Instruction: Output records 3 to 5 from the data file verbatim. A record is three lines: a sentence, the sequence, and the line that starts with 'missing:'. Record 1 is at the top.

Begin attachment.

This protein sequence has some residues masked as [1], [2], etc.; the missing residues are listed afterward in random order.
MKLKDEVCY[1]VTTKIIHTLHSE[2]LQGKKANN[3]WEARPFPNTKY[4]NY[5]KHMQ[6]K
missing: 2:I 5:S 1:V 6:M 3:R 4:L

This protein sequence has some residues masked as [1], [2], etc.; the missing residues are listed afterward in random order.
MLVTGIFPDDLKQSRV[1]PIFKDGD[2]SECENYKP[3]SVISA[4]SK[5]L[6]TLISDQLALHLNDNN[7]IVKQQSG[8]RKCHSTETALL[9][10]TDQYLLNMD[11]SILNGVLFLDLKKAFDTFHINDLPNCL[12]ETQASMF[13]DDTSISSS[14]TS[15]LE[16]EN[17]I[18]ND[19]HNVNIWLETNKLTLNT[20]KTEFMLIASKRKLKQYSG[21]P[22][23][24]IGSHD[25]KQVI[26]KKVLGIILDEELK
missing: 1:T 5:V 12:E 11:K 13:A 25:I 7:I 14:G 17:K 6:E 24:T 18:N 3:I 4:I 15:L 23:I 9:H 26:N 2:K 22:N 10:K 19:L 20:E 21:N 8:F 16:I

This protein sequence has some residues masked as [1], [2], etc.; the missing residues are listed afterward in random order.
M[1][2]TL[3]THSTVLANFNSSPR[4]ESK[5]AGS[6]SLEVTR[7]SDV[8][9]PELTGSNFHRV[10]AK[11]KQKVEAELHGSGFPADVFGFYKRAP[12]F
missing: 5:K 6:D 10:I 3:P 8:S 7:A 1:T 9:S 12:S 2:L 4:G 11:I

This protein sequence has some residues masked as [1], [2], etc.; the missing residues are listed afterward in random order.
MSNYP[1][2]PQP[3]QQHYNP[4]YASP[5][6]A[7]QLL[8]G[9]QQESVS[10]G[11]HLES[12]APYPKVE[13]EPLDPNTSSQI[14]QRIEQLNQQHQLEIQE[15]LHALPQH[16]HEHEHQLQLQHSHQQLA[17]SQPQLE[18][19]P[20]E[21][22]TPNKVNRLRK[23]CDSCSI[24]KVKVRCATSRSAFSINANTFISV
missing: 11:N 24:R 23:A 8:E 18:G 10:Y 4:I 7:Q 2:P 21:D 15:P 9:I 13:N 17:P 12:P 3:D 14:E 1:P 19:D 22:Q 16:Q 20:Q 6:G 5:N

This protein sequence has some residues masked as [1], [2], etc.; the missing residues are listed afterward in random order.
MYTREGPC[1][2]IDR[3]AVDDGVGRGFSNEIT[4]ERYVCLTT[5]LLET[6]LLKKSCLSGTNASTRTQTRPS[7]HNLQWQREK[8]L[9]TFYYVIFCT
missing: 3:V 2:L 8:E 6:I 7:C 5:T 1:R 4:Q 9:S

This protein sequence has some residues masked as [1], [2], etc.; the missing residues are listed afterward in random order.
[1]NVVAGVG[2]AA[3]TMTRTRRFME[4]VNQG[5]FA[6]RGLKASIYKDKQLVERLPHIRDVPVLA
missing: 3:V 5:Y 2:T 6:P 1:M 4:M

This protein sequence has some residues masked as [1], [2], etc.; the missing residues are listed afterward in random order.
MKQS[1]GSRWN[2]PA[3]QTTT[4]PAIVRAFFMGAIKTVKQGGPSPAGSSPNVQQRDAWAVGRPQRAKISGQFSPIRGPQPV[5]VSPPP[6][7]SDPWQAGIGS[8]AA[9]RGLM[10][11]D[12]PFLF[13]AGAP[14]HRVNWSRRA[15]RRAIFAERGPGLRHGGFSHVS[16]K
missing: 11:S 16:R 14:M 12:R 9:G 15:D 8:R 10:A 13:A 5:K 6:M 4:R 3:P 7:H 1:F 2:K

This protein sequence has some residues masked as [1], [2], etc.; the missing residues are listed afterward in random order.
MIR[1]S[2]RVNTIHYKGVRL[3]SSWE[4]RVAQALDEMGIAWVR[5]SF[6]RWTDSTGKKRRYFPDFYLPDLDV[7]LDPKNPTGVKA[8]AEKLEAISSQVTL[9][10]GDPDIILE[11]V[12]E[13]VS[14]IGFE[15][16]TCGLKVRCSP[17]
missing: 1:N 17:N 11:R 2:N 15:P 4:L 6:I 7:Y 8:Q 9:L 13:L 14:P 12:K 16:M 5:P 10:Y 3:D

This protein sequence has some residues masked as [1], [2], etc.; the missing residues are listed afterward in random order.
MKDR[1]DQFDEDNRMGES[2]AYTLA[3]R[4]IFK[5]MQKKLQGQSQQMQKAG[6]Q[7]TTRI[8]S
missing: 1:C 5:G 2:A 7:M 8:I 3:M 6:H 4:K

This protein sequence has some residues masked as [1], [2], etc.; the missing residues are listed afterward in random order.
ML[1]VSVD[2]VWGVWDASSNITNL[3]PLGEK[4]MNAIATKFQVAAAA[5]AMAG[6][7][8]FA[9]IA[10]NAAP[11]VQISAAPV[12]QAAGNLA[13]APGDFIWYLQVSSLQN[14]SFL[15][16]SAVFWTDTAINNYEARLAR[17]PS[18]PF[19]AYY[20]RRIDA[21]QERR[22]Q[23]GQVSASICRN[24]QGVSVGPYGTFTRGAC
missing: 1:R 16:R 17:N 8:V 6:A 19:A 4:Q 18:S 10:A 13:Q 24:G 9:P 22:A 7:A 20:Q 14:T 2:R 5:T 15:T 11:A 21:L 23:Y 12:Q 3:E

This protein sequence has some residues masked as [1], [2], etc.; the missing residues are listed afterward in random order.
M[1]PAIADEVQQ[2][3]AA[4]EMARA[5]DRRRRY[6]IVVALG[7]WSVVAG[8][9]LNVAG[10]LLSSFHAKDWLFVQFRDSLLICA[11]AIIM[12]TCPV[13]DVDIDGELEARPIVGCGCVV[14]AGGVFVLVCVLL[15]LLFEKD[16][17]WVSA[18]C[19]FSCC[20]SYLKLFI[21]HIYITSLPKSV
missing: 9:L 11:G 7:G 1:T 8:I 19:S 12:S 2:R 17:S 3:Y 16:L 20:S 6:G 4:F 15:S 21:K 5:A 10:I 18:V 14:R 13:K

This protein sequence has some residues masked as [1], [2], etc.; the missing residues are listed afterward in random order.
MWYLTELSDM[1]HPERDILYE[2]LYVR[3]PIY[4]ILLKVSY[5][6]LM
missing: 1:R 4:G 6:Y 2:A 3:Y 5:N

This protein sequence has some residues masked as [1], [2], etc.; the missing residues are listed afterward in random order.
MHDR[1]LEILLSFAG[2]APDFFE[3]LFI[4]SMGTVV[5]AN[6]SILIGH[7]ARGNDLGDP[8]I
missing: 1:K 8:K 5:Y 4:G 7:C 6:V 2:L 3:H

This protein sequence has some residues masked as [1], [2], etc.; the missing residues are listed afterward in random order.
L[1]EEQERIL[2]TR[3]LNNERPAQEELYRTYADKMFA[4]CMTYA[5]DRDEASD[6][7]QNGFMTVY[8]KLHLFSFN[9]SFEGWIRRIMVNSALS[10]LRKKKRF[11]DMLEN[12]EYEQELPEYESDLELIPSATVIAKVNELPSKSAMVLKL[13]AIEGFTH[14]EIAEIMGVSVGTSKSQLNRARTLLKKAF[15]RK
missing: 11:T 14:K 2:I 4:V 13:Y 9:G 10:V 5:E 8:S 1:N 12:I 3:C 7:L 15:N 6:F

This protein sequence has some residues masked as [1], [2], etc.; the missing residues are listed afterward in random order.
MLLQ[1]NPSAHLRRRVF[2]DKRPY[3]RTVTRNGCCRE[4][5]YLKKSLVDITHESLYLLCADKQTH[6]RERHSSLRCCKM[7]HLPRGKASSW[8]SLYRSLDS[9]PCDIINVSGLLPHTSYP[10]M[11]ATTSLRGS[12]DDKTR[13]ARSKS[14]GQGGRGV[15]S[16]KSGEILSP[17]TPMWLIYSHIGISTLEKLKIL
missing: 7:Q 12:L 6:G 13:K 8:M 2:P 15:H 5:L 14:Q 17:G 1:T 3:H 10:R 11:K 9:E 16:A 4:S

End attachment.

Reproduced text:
This protein sequence has some residues masked as [1], [2], etc.; the missing residues are listed afterward in random order.
M[1][2]TL[3]THSTVLANFNSSPR[4]ESK[5]AGS[6]SLEVTR[7]SDV[8][9]PELTGSNFHRV[10]AK[11]KQKVEAELHGSGFPADVFGFYKRAP[12]F
missing: 5:K 6:D 10:I 3:P 8:S 7:A 1:T 9:S 12:S 2:L 4:G 11:I

This protein sequence has some residues masked as [1], [2], etc.; the missing residues are listed afterward in random order.
MSNYP[1][2]PQP[3]QQHYNP[4]YASP[5][6]A[7]QLL[8]G[9]QQESVS[10]G[11]HLES[12]APYPKVE[13]EPLDPNTSSQI[14]QRIEQLNQQHQLEIQE[15]LHALPQH[16]HEHEHQLQLQHSHQQLA[17]SQPQLE[18][19]P[20]E[21][22]TPNKVNRLRK[23]CDSCSI[24]KVKVRCATSRSAFSINANTFISV
missing: 11:N 24:R 23:A 8:E 18:G 10:Y 4:I 7:Q 2:P 21:D 15:P 9:I 13:N 17:P 12:P 3:D 14:E 1:P 19:D 22:Q 16:Q 20:Q 6:G 5:N

This protein sequence has some residues masked as [1], [2], etc.; the missing residues are listed afterward in random order.
MYTREGPC[1][2]IDR[3]AVDDGVGRGFSNEIT[4]ERYVCLTT[5]LLET[6]LLKKSCLSGTNASTRTQTRPS[7]HNLQWQREK[8]L[9]TFYYVIFCT
missing: 3:V 2:L 8:E 6:I 7:C 5:T 1:R 4:Q 9:S